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Nine Ways to Save on Summer Flights to Europe

Dreaming of a summer trip to Europe? If so, here's the bad news: So is everyone else. Thanks to warm temperatures and school vacations, summer flights to Europe are in high demand -- and priced accordingly. But here's the good news: Relatively reasonable rates are available for travelers willing to take the time to seek them out.

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With a little research and flexibility, you could save several hundred dollars on the price of a ticket. In addition to the following tips, the best advice we can offer is this: If an airline does happen to cut prices or offer a discount this summer, don't sit on it and wait for an even better fare. Whip your credit card out of your wallet and grab that deal.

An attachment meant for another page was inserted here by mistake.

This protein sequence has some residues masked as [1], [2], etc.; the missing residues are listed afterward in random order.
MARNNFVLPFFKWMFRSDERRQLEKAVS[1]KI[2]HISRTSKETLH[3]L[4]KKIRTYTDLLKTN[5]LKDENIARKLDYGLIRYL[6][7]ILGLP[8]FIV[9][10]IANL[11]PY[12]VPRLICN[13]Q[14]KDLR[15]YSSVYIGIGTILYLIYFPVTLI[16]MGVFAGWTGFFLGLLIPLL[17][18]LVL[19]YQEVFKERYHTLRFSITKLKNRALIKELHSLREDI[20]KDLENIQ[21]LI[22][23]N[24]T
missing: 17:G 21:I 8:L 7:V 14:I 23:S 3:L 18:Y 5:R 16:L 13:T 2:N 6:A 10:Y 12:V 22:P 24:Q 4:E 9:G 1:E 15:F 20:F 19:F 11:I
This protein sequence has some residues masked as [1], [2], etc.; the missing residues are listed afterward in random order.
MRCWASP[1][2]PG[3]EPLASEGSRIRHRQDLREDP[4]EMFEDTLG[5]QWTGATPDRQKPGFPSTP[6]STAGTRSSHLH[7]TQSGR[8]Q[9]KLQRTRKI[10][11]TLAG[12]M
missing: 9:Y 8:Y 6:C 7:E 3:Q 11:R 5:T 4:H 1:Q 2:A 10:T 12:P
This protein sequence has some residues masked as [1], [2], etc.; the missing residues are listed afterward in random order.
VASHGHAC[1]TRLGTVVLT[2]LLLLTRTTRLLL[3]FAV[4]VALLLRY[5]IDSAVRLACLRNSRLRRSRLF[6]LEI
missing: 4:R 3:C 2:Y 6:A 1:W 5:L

1. Travel in late summer.

Aside from the rare last-minute bargain, airfares nearly always go up as your travel date approaches. As we noted in Want the Lowest Fare? Here's When to Book, the best time to purchase Europe flights is at least three months in advance -- so the later in the summer you can travel, the better.

Another reason fares are lower in late August: Many students and teachers are headed back to school, making for slightly lower demand.

2. Be super-flexible.

Unless there's a specific and unchangeable reason why you have to be in Europe on a certain day, be flexible on your travel dates. Use a flight search site such as Kayak or TripAdvisor Flights and select the "flexible travel dates" option. For example: When I searched for a flight from New York to Paris during the first two weeks of July, the difference between the lowest and highest prices was $271.

However, keep in mind the additional costs that may come along with an earlier departure or later return. Will you have to pay for additional hotel nights and meals, for example? Do the math to determine if leaving earlier or returning later would be worth it -- or if an earlier-than-planned return home would save you even more money.

Top 25 Ways to Save on Europe Travel

3. Fly on a weekday.